Artist and designer Juliane Breiert prides herself on her handmade products, so it’s no surprise she tackled her website herself, too. And this minimal, no-nonsense website perfectly reflects the aesthetic of the products she sells. Her choice of font Courier New also helps give the website a handmade feel.
8. Alberto Zuccolo
What’s the best way for a personal trainer to introduce himself to new clients? With a website, of course! In this example, personal trainer Alberto Zuccolo does a great job of presenting his technique and philosophy to potential customers. The background image is a collage of different photographs of Alberto working with happy clients. He clearly describes his services, his background, customer testimonials, and clear links to his Facebook profile. Basically, his website gives you all the information and inspiration you’d need to get started.
Vlindertaal is a Dutch children’s book for kids age 5 and up, and the authors created a beautiful website to complement it. They’ve uploaded a background image that matches the book’s cover, and used the whimsical font Sacramento for their Heading Elements. I especially like that they’ve included a video of one of their young fans reading the book out loud.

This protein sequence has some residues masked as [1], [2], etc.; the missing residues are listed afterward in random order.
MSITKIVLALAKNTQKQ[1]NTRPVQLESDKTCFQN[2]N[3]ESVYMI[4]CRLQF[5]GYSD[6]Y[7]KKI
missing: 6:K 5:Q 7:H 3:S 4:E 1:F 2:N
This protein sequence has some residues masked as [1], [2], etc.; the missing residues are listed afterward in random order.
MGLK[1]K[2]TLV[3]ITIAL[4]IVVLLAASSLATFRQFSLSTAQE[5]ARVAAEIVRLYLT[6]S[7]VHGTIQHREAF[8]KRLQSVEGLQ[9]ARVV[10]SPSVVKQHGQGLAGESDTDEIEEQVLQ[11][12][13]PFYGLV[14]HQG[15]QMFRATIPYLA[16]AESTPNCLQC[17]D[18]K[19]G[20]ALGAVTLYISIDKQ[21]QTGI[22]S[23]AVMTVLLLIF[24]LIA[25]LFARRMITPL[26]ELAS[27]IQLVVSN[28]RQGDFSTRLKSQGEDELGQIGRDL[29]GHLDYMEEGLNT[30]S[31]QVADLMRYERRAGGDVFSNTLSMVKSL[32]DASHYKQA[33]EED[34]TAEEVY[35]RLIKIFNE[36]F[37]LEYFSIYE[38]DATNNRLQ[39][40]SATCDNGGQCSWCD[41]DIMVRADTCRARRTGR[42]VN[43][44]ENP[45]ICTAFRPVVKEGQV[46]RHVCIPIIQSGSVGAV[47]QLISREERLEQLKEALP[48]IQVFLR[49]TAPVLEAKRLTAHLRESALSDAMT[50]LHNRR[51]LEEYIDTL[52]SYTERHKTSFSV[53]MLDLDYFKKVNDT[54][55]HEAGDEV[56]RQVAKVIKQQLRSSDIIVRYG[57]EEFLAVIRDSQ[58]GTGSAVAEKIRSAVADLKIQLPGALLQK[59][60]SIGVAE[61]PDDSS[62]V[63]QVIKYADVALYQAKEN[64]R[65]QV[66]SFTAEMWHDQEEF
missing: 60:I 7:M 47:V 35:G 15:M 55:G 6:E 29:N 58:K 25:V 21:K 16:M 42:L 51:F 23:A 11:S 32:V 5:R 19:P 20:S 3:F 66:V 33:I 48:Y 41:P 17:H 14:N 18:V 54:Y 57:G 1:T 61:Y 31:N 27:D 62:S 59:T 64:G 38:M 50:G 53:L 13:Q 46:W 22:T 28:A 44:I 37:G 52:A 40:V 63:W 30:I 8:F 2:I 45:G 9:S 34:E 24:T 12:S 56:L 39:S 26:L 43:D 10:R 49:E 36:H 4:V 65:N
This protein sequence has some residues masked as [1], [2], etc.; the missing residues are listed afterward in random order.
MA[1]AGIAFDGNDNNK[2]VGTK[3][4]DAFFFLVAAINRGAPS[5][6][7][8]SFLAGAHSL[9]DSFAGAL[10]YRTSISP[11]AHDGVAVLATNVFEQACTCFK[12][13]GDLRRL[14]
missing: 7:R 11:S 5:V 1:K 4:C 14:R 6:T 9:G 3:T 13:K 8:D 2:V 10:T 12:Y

Graphic designer Kumakoo has used the Miami template to achieve an amazing feat: creating a simple, elegant portfolio website that manages to fit three different languages. She balances striking visuals with a very simple grey and black content area that lets her clearly lay out what she has accomplised, in English, Chinese, and French.
Want to try the Miami template on your own website? Go to Templates in your Site Admin to open the Template Selector, then choose Miami from the list. Don't have a Jimdo site yet? Start a free site with the Miami template here.
If you have a wonderful Jimdo website that uses the Miami template, let us know in the comments!
Content Editor at Jimdo
Maggie joined the team to craft the voice of Jimdo for all products and marketing channels. In her previous work, she edited for organizations covering the environment, cities, and sustainable business. When she's not adding serial commas, you can find her camping with her husband, cooking, and reading New Scientist.